by Lyle Daly | Jan. 28, 2019
Although we often focus on income to evaluate our financial situations, that doesn't tell the whole story. The most accurate indicator of how you're doing money-wise is net worth, which is the value of all your assets minus your liabilities.
A net worth that consistently increases is a sign that you're going in the right direction. Commit to the following resolutions and you're sure to boost yours this year.
Most people, if you ask them, won't be able to tell you their net worth. At best, they'll give you a rough estimate that may not even be accurate.
It's hard to make progress when you only calculate your net worth once in a blue moon, and that's why you need to keep track of it. Fortunately, there are apps that do this for you, such as Personal Capital.
There's plenty of financial advice on how you can save more money, but it often fails to mention the most effective way to save more -- increase your income. Here are a few potential options to consider:
Although it takes time and effort to make more money, this is what separates the high achievers from those who get stuck at the same wage for years.
We're bombarded with opportunities to borrow money on a near-daily basis. While that financing plan for a new laptop or that car loan may have reasonable monthly payments, you're still adding debt and bringing down your net worth.
Try making a promise to yourself not to borrow any money this year, unless it's for an asset that could increase in value, such as a home. Otherwise, if you need to buy something, start saving for it so you aren't paying it off for years.
It's hard to become more frugal. I used to spend every penny, no matter how much I made. But if you want to improve financially, frugality is a must. Making more money isn't enough, as you can see by all the celebrities and lottery winners who blew through hundreds of millions of dollars.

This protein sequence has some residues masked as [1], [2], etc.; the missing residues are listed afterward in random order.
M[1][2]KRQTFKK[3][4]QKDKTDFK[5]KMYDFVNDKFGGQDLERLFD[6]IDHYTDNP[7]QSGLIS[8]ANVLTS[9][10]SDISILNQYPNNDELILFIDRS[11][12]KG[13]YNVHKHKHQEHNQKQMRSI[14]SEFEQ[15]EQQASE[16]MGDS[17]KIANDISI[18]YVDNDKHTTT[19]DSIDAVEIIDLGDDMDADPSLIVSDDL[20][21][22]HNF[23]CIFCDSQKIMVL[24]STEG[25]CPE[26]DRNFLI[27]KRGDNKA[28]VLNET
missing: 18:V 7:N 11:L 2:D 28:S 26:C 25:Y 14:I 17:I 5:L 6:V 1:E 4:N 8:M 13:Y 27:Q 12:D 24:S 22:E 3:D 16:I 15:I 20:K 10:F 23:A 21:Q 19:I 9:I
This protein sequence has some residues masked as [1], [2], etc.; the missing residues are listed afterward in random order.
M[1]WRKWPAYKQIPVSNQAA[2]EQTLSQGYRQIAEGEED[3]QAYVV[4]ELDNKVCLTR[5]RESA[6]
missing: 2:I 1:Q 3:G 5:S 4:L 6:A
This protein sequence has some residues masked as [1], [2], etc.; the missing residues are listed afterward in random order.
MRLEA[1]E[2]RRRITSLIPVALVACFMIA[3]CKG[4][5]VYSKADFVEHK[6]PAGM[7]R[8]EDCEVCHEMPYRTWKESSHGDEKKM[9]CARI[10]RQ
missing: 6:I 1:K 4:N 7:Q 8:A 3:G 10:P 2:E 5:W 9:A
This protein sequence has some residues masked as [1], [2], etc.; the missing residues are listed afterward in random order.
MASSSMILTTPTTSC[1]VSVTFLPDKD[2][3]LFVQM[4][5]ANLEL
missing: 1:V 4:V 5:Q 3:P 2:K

The key to becoming more frugal is to pay closer attention to how you spend money and think about the long-term implications of your spending.
Instead of making an expensive impulse buy, give yourself a few days to consider if this is something you really need and how it could affect your savings goals for the month. Go over any subscriptions you're paying for every month and see if they're necessary, instead of just deciding that $10/$20/$50 per month is no big deal. All these seemingly minor spending decisions add up over time.
Building your net worth when you have high-interest debt is like trying to fight your way out of quicksand. After every bit of progress, the interest you're paying drags you back down.
If you have a loan with a high interest rate or any credit card debt, put as much money as you can toward paying it off completely. You may also want to look at balance transfer credit cards or low-interest personal loans to consolidate your debt.
With the right approach, you'll be earning more money and spending less every month. That's a great start, but to grow your wealth as efficiently as possible, you need to know what to do with that extra money.
Here's a simple, effective way to allocate your income:
If you have money left after that, you could add to your retirement contributions, either through your employer's plan or by opening an individual retirement account.
When you first check your net worth, you may find yourself disappointed or pleasantly surprised. If it's the former, don't let it get you too down. Even a negative net worth isn't always a sign of trouble. For example, people fresh out of college are often in this situation because they invested in themselves but haven't had the opportunity to recoup that investment yet.
What's important is where your net worth is going. As long as it's increasing, you can feel confident that you're taking steps to better your financial health.
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